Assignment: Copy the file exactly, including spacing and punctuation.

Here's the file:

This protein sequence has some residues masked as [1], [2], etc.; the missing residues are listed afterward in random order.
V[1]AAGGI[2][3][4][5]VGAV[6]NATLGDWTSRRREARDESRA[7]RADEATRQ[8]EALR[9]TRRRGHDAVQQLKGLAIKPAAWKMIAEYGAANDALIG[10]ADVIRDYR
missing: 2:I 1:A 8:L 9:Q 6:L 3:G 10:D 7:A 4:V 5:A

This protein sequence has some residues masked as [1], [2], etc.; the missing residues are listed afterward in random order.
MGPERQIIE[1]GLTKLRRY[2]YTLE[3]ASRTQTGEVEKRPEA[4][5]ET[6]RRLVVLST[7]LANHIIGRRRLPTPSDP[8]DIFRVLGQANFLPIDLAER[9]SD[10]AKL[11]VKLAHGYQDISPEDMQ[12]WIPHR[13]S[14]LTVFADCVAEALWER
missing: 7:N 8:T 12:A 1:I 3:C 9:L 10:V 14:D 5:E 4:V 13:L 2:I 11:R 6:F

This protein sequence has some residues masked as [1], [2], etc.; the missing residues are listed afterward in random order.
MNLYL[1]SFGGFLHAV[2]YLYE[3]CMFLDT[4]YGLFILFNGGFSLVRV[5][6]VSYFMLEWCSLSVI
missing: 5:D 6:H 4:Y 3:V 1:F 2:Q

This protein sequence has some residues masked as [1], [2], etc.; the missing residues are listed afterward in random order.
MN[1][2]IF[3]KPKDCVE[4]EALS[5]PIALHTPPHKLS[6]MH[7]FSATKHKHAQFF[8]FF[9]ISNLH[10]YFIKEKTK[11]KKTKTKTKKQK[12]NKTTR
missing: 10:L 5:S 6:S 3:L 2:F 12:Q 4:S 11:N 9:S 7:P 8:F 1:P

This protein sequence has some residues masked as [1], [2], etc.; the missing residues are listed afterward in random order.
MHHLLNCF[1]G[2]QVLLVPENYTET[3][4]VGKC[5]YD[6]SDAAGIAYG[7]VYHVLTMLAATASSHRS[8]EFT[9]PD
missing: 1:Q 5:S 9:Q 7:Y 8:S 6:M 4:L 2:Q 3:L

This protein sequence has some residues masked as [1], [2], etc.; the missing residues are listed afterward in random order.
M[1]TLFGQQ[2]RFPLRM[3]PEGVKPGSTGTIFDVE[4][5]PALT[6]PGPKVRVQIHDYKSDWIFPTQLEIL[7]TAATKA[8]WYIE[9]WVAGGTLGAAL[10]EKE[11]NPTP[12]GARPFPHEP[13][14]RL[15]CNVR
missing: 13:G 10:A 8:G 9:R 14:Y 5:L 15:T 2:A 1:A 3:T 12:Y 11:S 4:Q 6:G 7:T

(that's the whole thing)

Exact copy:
This protein sequence has some residues masked as [1], [2], etc.; the missing residues are listed afterward in random order.
V[1]AAGGI[2][3][4][5]VGAV[6]NATLGDWTSRRREARDESRA[7]RADEATRQ[8]EALR[9]TRRRGHDAVQQLKGLAIKPAAWKMIAEYGAANDALIG[10]ADVIRDYR
missing: 2:I 1:A 8:L 9:Q 6:L 3:G 10:D 7:A 4:V 5:A

This protein sequence has some residues masked as [1], [2], etc.; the missing residues are listed afterward in random order.
MGPERQIIE[1]GLTKLRRY[2]YTLE[3]ASRTQTGEVEKRPEA[4][5]ET[6]RRLVVLST[7]LANHIIGRRRLPTPSDP[8]DIFRVLGQANFLPIDLAER[9]SD[10]AKL[11]VKLAHGYQDISPEDMQ[12]WIPHR[13]S[14]LTVFADCVAEALWER
missing: 7:N 8:T 12:A 1:I 3:C 9:L 10:V 14:D 5:E 4:V 13:L 2:I 11:R 6:F

This protein sequence has some residues masked as [1], [2], etc.; the missing residues are listed afterward in random order.
MNLYL[1]SFGGFLHAV[2]YLYE[3]CMFLDT[4]YGLFILFNGGFSLVRV[5][6]VSYFMLEWCSLSVI
missing: 5:D 6:H 4:Y 3:V 1:F 2:Q

This protein sequence has some residues masked as [1], [2], etc.; the missing residues are listed afterward in random order.
MN[1][2]IF[3]KPKDCVE[4]EALS[5]PIALHTPPHKLS[6]MH[7]FSATKHKHAQFF[8]FF[9]ISNLH[10]YFIKEKTK[11]KKTKTKTKKQK[12]NKTTR
missing: 10:L 5:S 6:S 3:L 2:F 12:Q 4:S 11:N 9:S 7:P 8:F 1:P

This protein sequence has some residues masked as [1], [2], etc.; the missing residues are listed afterward in random order.
MHHLLNCF[1]G[2]QVLLVPENYTET[3][4]VGKC[5]YD[6]SDAAGIAYG[7]VYHVLTMLAATASSHRS[8]EFT[9]PD
missing: 1:Q 5:S 9:Q 7:Y 8:S 6:M 4:L 2:Q 3:L

This protein sequence has some residues masked as [1], [2], etc.; the missing residues are listed afterward in random order.
M[1]TLFGQQ[2]RFPLRM[3]PEGVKPGSTGTIFDVE[4][5]PALT[6]PGPKVRVQIHDYKSDWIFPTQLEIL[7]TAATKA[8]WYIE[9]WVAGGTLGAAL[10]EKE[11]NPTP[12]GARPFPHEP[13][14]RL[15]CNVR
missing: 13:G 10:A 8:G 9:R 14:Y 5:L 15:T 2:A 1:A 3:T 12:Y 11:S 4:Q 6:G 7:T